Angel On the Outside

Angel stood on the sidewalk, outside the office. He'd stood here often enough before now, but this time was different. If caught, he wouldn't have to apologise or stammer a flimsy excuse. He was allowed here, now. Belonged. Invited. They wouldn't mind that he was here. He'd rejoined the fight, even if it wasn't quite the same.

He didn't expect them to understand. Didn't expect them to offer forgiveness, forgetfulness, friendship. Didn't expect anything from them beyond maybe a second chance. Or third, or whichever chance he was up to now. That was all he'd wanted -- the opportunity to offer.

If they'd said no, he would have been OK with that. Not 'OK' OK, but he would have nodded and left and gone back to his hotel, and kept fighting one day at a time. Maybe he'd have followed them at night, maybe he'd have gone on his own. He didn't really know, but it didn't matter, since they'd said yes.

They didn't trust him, not really, and he was familiar enough with the side-long looks to know they didn't forgive. There were overtures of maybe one day friendship again, and that was nice. It made it easier to come by the office after dusk -- there was no sewer or tunnel access to this office, and he didn't know if that had been deliberate.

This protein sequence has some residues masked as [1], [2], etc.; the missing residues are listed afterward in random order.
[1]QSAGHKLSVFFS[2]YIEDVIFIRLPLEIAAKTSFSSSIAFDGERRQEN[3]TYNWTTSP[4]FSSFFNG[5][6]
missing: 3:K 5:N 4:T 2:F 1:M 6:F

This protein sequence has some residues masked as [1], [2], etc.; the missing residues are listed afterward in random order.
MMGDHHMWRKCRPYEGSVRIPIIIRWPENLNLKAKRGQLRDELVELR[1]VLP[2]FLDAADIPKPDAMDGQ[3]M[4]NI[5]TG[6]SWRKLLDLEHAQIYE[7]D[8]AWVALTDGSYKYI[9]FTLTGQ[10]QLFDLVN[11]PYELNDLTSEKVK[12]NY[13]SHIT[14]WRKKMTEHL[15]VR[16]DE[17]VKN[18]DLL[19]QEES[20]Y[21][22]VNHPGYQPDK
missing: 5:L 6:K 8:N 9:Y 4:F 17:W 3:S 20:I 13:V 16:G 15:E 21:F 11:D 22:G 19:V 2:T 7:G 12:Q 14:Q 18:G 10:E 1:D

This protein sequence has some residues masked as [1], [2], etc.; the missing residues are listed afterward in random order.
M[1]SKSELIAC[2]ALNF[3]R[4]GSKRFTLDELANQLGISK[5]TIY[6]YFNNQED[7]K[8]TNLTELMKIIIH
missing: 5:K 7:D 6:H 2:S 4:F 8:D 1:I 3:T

Didn't ask. It didn't matter because there wasn't any, and it was something he had to work with.

He was being awfully accommodating these days, he noticed. A splash of humility, a large dose of working off the balance of what he'd done, but mostly his reason was just that when you understood what the fight was all about, you stopped worrying about a lot of things. Consequences tomorrow and next year and a thousand years after that stopped being so important. What mattered was what you did right *now*, and that was why he didn't expect them to understand. Didn't mind that they were still in it for the Big Fight, while he was just doing his time, because it was what he did.

Not because he didn't care about evil, or good, or wanting more good than evil to be around. Not because he still didn't care if people were hurting, suffering, trying to destroy the world one tiny piece at a time. If anything, he cared more now -- he could see it more clearly, now, and could see what evil was doing. Made it easier and harder to stop. But he understood the way the battle was supposed to be fought.

One tiny handshake at a time. One smile, one hand held out, one silent, accepting, listening ear.

He didn't expect them to understand. They'd grown up on battlefields, had been trained by tradition and fortune to be warriors in greater things than cruel words and a tired backhanded blow. Evil could be fought at any level, and he was content to follow them into their war, knowing that all he really had to do was offer peace by piece. That was all.

He was content. Didn't expect them to understand his battle might have been the nobler one, the better one, the more effective one. It didn't matter if they didn't understand his reasons, his fight, or anything else that he did. Didn't matter if he stayed outside watching them, inside, sitting together talking, laughing, sharing stories and beer.

He didn't expect to understand.